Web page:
Who Was Dr. Seuss?

If someone were to ask you to name the first children’s books author that came to mind, who would it be?  For many people, it would be Dr. Seuss. After all, he was the best-selling children’s author of all time.  The truth is that there are many aspects of Dr. Seuss’s life that were never publicized. Let’s take a look at a few commonly overlooked facts about Theodor Seuss Giesel.

Here’s the scoop:

  1. Dr. Seuss wasn’t actually a doctor.

After he graduated from Dartmouth, Theodor pursued school at Oxford University, where he had high hopes of becoming a professor.  Sometimes life doesn’t go as planned; we can use Theodor as an example.  Dr. Seuss was never even a real doctor.  While in school at Oxford, Theodor met his future-wife (Helen Palmer), got married, and dropped out – never finishing his higher education.  We don’t all have the need or desire to become doctors, but the problem was that his father really wanted him to earn his PhD, so Theodor did the most logical thing: he legally changed his name to Dr. Seuss in honor of his father’s wish.

  1. His first book was rejected a shocking 27 times before being published.

Joseph Heller, who was an American novelist, once said, “Every writer I know has trouble writing.”  As someone who is fascinated by different forms of communication, I appreciate how much truth this statement holds.  Dr. Seuss, who was ultimately extremely successful, certainly was not an exception.  His first book, And to Think That I Saw it on Mulberry Street, was rejected 27 times before it was finally published in 1937, according to his biography posted in March 2015 on biography.com.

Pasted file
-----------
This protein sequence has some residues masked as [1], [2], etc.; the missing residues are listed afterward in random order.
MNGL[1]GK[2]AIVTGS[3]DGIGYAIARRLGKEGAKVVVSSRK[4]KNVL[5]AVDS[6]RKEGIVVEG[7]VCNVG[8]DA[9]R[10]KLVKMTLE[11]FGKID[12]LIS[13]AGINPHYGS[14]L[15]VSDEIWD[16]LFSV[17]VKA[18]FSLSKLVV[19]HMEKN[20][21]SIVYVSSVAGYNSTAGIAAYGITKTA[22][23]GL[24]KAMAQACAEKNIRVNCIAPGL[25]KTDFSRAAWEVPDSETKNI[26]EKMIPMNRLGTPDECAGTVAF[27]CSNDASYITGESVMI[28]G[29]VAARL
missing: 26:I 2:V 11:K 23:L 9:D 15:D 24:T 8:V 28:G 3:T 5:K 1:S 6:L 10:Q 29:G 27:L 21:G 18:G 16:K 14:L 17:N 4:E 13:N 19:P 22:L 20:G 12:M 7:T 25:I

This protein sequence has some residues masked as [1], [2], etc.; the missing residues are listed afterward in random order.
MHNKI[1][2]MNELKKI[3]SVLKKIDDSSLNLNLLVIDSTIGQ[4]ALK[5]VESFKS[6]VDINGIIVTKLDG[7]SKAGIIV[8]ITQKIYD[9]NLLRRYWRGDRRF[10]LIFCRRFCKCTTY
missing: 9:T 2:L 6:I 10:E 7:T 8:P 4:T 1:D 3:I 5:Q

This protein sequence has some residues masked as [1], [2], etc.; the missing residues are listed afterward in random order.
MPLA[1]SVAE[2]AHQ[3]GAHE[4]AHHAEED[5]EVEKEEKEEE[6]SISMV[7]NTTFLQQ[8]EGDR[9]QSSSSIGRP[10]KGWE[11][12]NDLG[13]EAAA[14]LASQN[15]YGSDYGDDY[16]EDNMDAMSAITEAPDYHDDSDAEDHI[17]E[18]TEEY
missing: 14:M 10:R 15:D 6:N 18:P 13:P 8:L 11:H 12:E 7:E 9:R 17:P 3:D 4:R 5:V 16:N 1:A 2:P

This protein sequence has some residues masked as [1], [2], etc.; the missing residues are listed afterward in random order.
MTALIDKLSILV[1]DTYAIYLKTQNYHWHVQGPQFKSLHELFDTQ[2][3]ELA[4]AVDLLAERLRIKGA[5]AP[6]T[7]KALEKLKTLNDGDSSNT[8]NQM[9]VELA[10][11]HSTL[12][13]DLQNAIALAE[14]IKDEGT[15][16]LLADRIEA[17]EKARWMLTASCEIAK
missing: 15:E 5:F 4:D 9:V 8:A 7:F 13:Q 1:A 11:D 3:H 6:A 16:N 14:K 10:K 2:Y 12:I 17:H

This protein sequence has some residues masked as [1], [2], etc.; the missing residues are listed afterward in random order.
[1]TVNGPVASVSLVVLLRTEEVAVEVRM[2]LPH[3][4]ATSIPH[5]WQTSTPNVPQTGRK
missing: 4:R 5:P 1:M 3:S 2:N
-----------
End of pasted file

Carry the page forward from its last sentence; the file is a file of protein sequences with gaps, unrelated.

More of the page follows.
1. Dr. Seuss wrote for the benefit of parents, too.

According to an article published on CNN.com, Dr. Seuss confirmed that his book Yertle the Turtle was actually based on Hitler.  For those of you unfamiliar with the story, Yertle was a turtle who always wanted more for himself. He was the king of the pond, but he was never satisfied.  He wanted to be as physically high as possible so he could survey the land, and he grew angry if he ever saw anything higher than him.  He actually demanded that the other turtles stack on top of one another so he could sit at the very top. He ignored other turtles’ requests to be given rests and constantly overworked them. Dr. Seuss was known for being very political, and Yertle the Turtle was not his only book to have underlying messages. Think about it!

  1. Dr. Seuss had an affair.

While Dr. Seuss influenced the lives of many with inspirational and thought-provoking children’s books, his home life as an adult was nothing to admire. His wife, Helen, was sick with cancer. While she was sick, Dr. Seuss was having an affair with their life-long friend, Audrey Diamond.  As if Helen didn’t have enough to deal with, this affair caused a lot of extra emotional tension. In result of the sickness and emotional trauma caused by the affair, Helen committed suicide. Dr. Seuss married Audrey the next year. Yikes.

Although Dr. Seuss was controversial, there is no denying the positive impact that his stories have had on children and adults alike. Dr. Seuss was a very opinionated, political, and eccentric individual. He had a lot of secrets that, for the most part, remain overlooked even today.  If Dr. Seuss comes to mind when you think about your childhood books, I hope that this information gives you a new perspective. It’s important for us to recognize that famous people are still people, and no one leads a perfect life.

Works Cited:

Conradt, Stacy. “10 Stories Behind Dr. Seuss Stories.” CNN. Cable News Network, n.d. Web. 26 Mar. 2017.     

 Editing Staff. “Dr. Seuss.” Biography.com. A&E Networks Television, 12 Mar. 2015. Web. 26 Mar. 2017.                                                            

           

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